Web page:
According to another feature of the present invention, the intravenous catheter apparatus has a cylindrical wing housing. The needle safety device fitting efficiently within the cylindrical wing housing.
According to another feature of the present invention, the needle safety device is held in place within a chamber of the needle hub.
According to yet another feature of the present invention, the needle safety device is positioned with the needle safety device abutting a catheter base.
As seen in the cross section depicted in
The needle 20 is hollow and the needle tip 22 is typically cut at a diagonal. When the needle tip 22 is inserted into a patient the needle may encounter fluid pressure which travels through the needle tip 22 through the needle 20 and enters a flash back chamber 24.
Surrounding the needle is a catheter 26 which is attached to the wing housing 14 by catheter base 28. The catheter 26 is a flexible tube that will remain in the user to provide fluids, nourishment, or medicines.
The catheter base extends into the wing housing and abuts the needle safety device 40. As illustrated, the needle safety device 40 is held securely in place within the abutting chamber 30 and the catheter base 28.
The needle safety device 40 has a base 42 that has a needle passageway 44 within it. The needle safety device 40 also has a reverse collet 46 that is used to expand to abut the obstruction 34 and to contract to avoid the obstruction 34.
The reverse collet has two jaws 48 moveable between an expanded position with the effective outer diameter of the jaws increased when the needle 20 is between the jaws 48. The jaws move from the expanded position to the collapsed position when the needle 20 is no longer between the jaws 48. The jaws 48 interact with the obstruction 34 to permit relative movement of the needle 20 with the base 42 of the needle safety device 40. The jaws 48 permit this relative motion when they are in the expanded position as seen in the progressive movement between
When the needle 20 passes beyond the jaws 48, the jaws close around the needle tip 22 preventing accidental contact by the medical professional with the needle tip 22. The jaws 48, when closed around the needle tip, prevent relative movement of the needle 20 with the base 42 of the needle safety device 40 because the jaws 48 slip past the obstruction 34 without the obstruction 34 pulling upon the needle safety device 40. The needle safety device 40 is required to be held in place by the obstruction in order for the needle 20 to move relative to the needle safety device 40. The needle passageway 44 of the needle safety device 40 has a frictional co-efficient which grips the needle 20 when the needle safety device 40 is not held in place by the obstruction 34.
As seen in enlarged
A reverse taper 54 is provided upon the jaws 48. This reverse taper 54 engages the needle tip 22 permitting the needle tip 22 from moving past the reverse taper 54. As seen by comparing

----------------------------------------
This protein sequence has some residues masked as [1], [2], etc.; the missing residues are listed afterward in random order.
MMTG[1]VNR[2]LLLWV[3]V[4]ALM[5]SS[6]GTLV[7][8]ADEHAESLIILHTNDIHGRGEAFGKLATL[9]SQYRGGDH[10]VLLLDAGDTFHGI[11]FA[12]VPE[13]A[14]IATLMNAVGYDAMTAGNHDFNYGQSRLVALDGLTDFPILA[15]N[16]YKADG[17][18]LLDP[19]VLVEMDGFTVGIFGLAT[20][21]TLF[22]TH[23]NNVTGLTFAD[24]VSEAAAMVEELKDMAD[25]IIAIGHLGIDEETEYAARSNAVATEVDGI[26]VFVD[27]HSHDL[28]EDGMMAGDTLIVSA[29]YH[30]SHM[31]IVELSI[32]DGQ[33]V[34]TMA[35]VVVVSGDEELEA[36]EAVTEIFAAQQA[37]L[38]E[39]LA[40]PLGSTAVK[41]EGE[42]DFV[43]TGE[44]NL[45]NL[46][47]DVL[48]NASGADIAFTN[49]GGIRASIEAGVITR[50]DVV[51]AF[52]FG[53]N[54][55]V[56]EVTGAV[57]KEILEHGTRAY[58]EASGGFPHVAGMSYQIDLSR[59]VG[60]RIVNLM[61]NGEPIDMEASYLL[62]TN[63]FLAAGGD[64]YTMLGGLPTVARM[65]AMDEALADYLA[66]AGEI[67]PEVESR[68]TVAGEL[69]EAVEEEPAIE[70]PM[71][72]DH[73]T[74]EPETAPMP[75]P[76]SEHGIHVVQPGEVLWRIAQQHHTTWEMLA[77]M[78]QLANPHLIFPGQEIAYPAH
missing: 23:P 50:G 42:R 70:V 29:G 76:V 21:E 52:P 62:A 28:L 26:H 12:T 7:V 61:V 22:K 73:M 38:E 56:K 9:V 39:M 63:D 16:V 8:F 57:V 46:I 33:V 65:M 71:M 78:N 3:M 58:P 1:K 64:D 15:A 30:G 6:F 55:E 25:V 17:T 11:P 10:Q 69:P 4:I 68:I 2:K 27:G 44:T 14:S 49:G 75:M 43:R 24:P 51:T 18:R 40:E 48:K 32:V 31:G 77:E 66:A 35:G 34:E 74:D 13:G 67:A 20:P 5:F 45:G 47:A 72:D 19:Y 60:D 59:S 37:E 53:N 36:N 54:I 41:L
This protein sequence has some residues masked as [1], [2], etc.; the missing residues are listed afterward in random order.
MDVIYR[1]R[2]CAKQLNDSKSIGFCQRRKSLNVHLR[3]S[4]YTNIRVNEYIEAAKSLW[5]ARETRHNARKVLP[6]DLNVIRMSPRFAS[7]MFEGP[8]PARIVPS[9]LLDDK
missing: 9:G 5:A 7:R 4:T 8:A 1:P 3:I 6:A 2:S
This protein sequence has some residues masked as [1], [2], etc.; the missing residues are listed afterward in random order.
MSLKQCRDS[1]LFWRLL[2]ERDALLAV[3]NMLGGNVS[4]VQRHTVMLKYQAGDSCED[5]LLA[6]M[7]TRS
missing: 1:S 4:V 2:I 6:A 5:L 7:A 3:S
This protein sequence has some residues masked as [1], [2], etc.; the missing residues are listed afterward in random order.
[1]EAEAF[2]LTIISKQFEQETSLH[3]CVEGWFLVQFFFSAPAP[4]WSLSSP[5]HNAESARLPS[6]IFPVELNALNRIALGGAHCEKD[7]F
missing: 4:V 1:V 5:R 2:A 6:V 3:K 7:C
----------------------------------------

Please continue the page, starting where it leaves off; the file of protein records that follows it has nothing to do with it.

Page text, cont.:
As seen in
In use, a medical professional receives the intravenous (IV) catheter apparatus with a protective needle cover 12 as seen in
The needle tip 22 passes the jaws 48 permitting the jaws to collapse to their natural position. Alternatively, the tension ring 53 on the jaws 48 makes collapsing of the jaws 48 positive. In the jaws natural position, they are permitted to pass the obstruction 34 in the wing housing 14. Alternatively, the needle safety device 40 as seen in
As seen in
The needle safety device 40 remains in its assembled position as seen in
The needle tip 22 once within the needle safety device 40 does not come out even if it is pressed against the medical professional, a work surface, or other object. Once the needle safety device 40 is in place, the needle 20 is safe for disposal.
The invention has been shown and described above with the preferred embodiments, and it is understood that many modifications, substitutions, and additions may be made which are within the intended spirit and scope of the invention. In the foregoing, it can be seen that the present invention accomplishes at least all of its stated objectives.
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|U.S. Classification||604/263, 604/110|
|International Classification||A61M5/00, A61M25/06, A61M5/178, A61M5/32|
|Cooperative Classification||A61M25/0606, A61M5/3273, A61M25/0693, A61M25/0618|
|European Classification||A61M25/06D1, A61M25/06C|
|Mar 23, 2007||AS||Assignment|
Owner name: RISHI BAID, INDIA
Free format text: ASSIGNMENT OF ASSIGNORS INTEREST;ASSIGNOR:DAGA, NEHA;REEL/FRAME:019055/0444
Effective date: 20061102
|May 3, 2010||REMI||Maintenance fee reminder mailed|
|May 12, 2010||FPAY||Fee payment|
Year of fee payment: 4
|May 12, 2010||SULP||Surcharge for late payment|
|May 9, 2014||REMI||Maintenance fee reminder mailed|
|Aug 21, 2014||FPAY||Fee payment|
Year of fee payment: 8
|Aug 21, 2014||SULP||Surcharge for late payment|
Year of fee payment: 7